3XN unveils a climate–positive new hotel wing for the Danish island of Bornholm

Walking The Talk

3XN unveils a climate–positive new hotel wing for the Danish island of Bornholm

Featuring 24 guest rooms, an all-timber wing at Hotel GSH on the Danish Island of Bornholm will go well beyond carbon neutrality when completed next year. (Courtesy 3XN, GXN)

Copenhagen-based architecture studio 3XN and its sustainability-minded research and innovation arm, GXN, have unveiled an all-wood wing planned for Hotel GSH (Green Solution House), a four-star vacation property with a minuscule environmental footprint on the Danish island of Bornholm. Completed in 2015, Hotel GSH—the self-described “world’s most pioneering green hotel and conference center”—was also designed by 3XN and GXN. Built, clad, and insulated with timber, the new “climate positive” wing will add 24 additional guest rooms to the 35-room compound and an additional conference room and rooftop spa. The addition, poised to become the first climate-positive commercial building in Denmark, is scheduled to be finished in time for the busy summer 2021 travel season.

“We are excited about the prospect of setting new standards for Danish commercial construction with this new climate-positive building, where the load-bearing structure will be made from wood. Everyone talks about it—we build it,” said Trine Richter, director of Hotel GSH, in a press release.

Relatedly, work on another superlative wood-based project designed by 3XN, the 10-story T3 mass-timber tower in Toronto, kicked off this past July. It’s slated to be North America’s tallest wood-frame office building when completed.

illustration of an all-wood hotel nestled behind trees
Hotel GSH is located in a tranquil wooded area near the Baltic coast on the outskirts of Rønne, the largest town on Bornholm. (Courtesy 3XN, GXN)

While wood—and lots of it—will be the star attraction at Hotel GSH’s newest building, non-timber elements including temperature-regulating waste granite sourced from a local quarry along with other construction materials that have been upcycled in lieu of trashed will also be incorporated into the guest rooms, conference facility, and public areas. Operable skylight windows and other design solutions that allow for natural ventilation throughout the structure will help to render mechanical energy-intensive HVAC systems obsolete. True to the concept of circular sustainability that drives the design of the entire Hotel GSH complex, the new wing, right down to its reversible joints, is wholly designed for reuse so that, when the time comes, it will never face the ultimate fate of becoming demolition waste.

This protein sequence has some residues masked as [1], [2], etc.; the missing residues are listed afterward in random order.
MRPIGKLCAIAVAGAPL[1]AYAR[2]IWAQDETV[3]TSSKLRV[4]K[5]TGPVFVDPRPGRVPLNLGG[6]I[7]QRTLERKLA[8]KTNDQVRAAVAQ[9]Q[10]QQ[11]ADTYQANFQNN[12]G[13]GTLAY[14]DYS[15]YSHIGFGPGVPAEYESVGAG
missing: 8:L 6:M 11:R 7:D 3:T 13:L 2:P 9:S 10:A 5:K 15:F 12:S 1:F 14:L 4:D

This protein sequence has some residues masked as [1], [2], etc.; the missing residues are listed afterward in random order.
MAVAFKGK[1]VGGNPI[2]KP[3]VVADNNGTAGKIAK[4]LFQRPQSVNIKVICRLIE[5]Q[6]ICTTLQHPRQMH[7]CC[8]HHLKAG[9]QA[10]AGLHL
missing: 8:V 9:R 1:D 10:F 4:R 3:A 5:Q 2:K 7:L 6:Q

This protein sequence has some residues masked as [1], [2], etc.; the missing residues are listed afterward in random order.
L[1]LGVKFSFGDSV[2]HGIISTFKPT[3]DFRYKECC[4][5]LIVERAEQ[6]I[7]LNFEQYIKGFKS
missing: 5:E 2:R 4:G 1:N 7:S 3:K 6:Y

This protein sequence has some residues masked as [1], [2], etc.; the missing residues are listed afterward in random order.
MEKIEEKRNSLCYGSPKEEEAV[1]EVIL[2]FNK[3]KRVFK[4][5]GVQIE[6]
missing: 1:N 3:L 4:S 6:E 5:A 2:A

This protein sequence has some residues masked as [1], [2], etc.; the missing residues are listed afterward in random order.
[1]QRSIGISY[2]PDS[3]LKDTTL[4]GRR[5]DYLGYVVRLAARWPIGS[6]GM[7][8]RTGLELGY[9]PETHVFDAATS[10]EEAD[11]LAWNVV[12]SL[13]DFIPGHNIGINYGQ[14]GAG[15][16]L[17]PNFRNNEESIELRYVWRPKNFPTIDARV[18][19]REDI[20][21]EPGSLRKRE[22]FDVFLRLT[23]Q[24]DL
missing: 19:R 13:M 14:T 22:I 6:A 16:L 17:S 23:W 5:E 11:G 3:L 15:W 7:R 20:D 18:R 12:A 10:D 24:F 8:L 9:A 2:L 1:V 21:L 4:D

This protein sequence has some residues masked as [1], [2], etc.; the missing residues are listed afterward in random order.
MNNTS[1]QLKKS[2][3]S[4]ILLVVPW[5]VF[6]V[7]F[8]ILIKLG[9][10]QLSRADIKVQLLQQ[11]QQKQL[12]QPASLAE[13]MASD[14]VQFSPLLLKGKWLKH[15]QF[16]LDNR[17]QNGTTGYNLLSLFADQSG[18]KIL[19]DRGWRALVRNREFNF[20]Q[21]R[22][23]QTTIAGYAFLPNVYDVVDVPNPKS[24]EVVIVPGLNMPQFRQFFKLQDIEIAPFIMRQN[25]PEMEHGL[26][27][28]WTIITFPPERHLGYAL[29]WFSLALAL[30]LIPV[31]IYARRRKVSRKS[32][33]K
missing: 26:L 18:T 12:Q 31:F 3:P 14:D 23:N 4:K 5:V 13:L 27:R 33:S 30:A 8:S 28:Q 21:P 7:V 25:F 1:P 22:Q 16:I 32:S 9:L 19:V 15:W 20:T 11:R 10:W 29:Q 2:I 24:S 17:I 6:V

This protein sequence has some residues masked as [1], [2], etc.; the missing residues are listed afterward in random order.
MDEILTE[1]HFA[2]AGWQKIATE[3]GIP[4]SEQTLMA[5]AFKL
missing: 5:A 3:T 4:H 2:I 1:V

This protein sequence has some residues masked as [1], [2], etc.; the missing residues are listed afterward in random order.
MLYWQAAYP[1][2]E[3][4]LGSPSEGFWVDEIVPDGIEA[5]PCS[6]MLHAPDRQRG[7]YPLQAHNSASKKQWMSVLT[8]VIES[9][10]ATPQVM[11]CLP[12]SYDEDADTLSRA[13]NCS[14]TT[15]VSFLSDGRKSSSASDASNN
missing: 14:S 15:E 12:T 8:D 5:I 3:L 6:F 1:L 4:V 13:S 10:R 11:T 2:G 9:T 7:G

“The idea is simple—we believe that climate positive architecture combines good design and good business,” said Kaspar Guldager Jense, partner at 3XN and founder of GXN, in a statement. “Today destination tourism has got multiple dimensions. Hotel GSH will provide a blueprint for a climate positive future and this experience is a destination worth traveling for, which ultimately makes it a good business for our client.”

The new net carbon-negative wing at Hotel GSH will feature a rooftop spa. The hotel is popular with both holiday-makers and convention-goers alike. (Courtesy 3XN, GXN)Accessing Bornholm, a remote and predominately rural 227-square-mile island located in the middle of the Baltic Sea east of Denmark and directly south of Sweden, requires either a flight or ferry or catamaran services from points in Denmark, Sweden, Poland, or Germany. That being said, the trek to the island can be carbon-intensive when forgoing the purchase of offsets. Yet Hotel GSH, located near the waterfront in the town of Rønne in the southwestern part of the island, enables guests to experience Bornholm–from a lodging and conference-attending perspective, at least—in a manner that leaves behind a negligible environmental footprint. The 75-part “green solutions” scheme deployed at the hotel, which was built according to Cradle-to-Cradle and Active House principles while meeting stringent German Sustainable Building Council standards, leaves no proverbial stone unturned.

“In addition to creating the foundation for a successful business, I hope that the new project can help to show others the potential of wood construction,” added Jensen. “If we in Denmark want to be able to achieve our climate goals, the construction industry needs to think and act differently, and there is therefore a great need for lighthouse projects like this.”

Home to a hotel and conference facility that serves as an exercise in sustainable design at its most holistic, it seems only fitting Bornholm itself has garnered international headlines for embracing a more sustainable future as part of its Bright Green Island strategy, which among other things, involves achieving carbon-neutrality by 2025 and an aggressive island-wide zero-waste scheme. Early this year, Bornholm also won the top spot in the EU’s RESponsible Island Prize competition.